• Nowadays Twitter has more than 330 million monthly active users.
  • There are 134 million daily active users or at least that’s how many “monetizable” daily active users (MDAU) according to Twitter.
  • Of their monthly active users, 68 million MAU forms the United States.
  • The number of mDAU from the US is 26 million.
  • Close to 460,000 new twitter accounts are registered every day.
  • Twitter users are posting 140 million tweets daily which adds up to a billion tweets in a week.
  • Each twitter user has on average 208 followers.
  • 550 million accounts are reported to have at least sent a tweet.


We leave a data trail when we use our favorite communication methods today from sending texts to emails. Here are some incredible stats for the volume of communication we send out every minute:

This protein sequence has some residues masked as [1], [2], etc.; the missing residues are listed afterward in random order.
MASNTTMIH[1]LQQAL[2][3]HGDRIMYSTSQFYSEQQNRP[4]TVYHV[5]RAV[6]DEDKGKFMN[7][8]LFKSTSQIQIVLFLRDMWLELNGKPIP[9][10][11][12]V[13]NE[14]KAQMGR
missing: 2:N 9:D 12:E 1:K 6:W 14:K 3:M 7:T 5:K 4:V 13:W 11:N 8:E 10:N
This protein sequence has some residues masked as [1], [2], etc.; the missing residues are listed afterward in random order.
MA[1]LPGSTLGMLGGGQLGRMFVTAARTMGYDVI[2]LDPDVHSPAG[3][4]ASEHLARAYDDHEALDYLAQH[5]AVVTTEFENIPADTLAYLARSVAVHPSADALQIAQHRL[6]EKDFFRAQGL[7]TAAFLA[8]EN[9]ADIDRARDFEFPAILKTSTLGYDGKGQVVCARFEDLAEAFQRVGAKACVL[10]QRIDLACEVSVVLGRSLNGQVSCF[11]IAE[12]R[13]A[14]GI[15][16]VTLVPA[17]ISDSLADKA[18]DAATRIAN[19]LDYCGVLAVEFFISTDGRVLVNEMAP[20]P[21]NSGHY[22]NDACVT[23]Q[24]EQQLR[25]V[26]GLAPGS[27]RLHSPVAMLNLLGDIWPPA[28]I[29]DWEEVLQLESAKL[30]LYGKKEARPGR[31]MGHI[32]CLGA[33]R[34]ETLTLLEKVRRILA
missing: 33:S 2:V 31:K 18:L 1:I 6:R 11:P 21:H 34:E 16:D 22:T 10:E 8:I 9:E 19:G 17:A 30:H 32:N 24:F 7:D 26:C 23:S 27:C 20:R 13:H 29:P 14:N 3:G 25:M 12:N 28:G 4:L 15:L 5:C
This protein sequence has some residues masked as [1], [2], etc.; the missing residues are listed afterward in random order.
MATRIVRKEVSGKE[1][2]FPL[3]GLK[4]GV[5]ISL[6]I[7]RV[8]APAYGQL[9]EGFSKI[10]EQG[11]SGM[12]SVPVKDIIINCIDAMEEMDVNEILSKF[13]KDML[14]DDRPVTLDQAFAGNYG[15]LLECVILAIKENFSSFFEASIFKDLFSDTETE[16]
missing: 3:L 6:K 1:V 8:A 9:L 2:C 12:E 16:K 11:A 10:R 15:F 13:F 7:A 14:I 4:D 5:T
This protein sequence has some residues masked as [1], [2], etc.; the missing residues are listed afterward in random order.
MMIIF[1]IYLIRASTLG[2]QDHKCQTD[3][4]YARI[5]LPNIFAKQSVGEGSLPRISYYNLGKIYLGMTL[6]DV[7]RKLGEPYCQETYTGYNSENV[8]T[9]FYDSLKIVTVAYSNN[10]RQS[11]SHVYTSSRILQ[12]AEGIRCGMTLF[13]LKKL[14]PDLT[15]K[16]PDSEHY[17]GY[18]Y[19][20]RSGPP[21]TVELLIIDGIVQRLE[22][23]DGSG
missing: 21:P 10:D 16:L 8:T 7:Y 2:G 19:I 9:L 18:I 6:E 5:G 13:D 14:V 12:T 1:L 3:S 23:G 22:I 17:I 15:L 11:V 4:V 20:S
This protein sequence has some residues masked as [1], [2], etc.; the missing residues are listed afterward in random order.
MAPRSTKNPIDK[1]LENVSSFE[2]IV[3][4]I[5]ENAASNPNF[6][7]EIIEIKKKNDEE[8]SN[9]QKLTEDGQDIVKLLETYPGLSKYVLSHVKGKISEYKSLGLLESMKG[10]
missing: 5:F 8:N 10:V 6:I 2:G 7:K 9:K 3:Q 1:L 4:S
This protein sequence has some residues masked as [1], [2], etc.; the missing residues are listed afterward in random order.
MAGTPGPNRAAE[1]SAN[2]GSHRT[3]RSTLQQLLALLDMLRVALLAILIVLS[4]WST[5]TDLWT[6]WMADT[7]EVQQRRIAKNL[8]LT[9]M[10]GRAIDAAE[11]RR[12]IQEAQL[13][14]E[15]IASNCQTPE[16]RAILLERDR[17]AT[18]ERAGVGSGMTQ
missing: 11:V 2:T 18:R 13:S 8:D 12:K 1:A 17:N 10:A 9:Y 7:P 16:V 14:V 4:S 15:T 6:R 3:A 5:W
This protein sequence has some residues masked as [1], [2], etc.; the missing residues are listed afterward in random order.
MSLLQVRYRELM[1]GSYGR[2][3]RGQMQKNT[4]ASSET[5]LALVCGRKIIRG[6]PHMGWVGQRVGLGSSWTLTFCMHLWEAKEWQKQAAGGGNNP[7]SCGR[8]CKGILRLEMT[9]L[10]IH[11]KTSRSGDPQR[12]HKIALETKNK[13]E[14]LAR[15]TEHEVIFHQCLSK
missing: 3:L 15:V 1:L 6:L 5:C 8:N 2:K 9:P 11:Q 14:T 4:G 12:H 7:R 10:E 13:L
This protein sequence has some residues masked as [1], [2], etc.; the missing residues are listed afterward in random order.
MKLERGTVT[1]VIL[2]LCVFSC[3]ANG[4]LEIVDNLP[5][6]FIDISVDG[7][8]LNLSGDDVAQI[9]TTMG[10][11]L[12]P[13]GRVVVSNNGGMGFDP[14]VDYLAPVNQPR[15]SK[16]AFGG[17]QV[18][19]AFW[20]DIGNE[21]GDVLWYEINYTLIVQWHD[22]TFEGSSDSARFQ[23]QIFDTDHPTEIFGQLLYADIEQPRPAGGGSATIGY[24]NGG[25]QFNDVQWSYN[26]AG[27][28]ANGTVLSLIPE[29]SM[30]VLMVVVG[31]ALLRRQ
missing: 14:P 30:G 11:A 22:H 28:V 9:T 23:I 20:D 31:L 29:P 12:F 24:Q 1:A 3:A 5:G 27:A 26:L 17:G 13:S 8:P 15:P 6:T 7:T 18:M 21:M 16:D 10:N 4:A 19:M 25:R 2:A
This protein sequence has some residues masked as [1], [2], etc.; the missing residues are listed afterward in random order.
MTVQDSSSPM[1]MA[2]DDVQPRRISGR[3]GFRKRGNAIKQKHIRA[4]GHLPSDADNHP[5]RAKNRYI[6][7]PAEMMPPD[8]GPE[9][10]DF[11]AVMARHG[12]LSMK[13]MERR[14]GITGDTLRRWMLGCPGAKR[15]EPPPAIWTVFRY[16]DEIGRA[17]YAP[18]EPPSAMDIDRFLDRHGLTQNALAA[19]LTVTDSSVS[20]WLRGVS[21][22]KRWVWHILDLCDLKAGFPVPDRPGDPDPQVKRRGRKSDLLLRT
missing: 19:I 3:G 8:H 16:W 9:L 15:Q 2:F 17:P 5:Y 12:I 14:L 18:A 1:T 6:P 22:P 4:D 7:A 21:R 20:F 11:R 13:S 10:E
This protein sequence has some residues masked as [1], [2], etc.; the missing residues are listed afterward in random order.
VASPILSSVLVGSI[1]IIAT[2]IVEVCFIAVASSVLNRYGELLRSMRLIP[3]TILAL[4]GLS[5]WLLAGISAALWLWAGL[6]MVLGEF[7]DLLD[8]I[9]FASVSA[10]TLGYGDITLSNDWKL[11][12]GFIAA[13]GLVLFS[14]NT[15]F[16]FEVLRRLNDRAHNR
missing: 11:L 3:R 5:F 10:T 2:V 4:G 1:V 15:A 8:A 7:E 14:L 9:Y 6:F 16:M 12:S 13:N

• We send 16 million text messages
  • There are 990,000 Tinder swipes
  • 156 million emails are sent; worldwide it is expected that there will be 9 billion email users by 2019
  • 15,000 GIFs are sent via Facebook messenger
  • Every minute there are 103,447,520 spam emails sent
  • There are 154,200 calls on Skype

Digital Photos

Now that our smartphones are exemplary cameras as well, everyone is a photog and the trillions of photos stored is the proof. Since there are no signs of this slowing down, expect these digital photo numbers to continue to grow:

  • People will take 1.2 trillion photos by the end of 2017
  • There will be 4.7 trillion photos stored


There are some really interesting statistics coming out of businesses and service providers in our new platform-driven economy. Here are just a few numbers that are generated every minute that piqued my interest:

  • The Weather Channel receives 18,055,556 forecast requests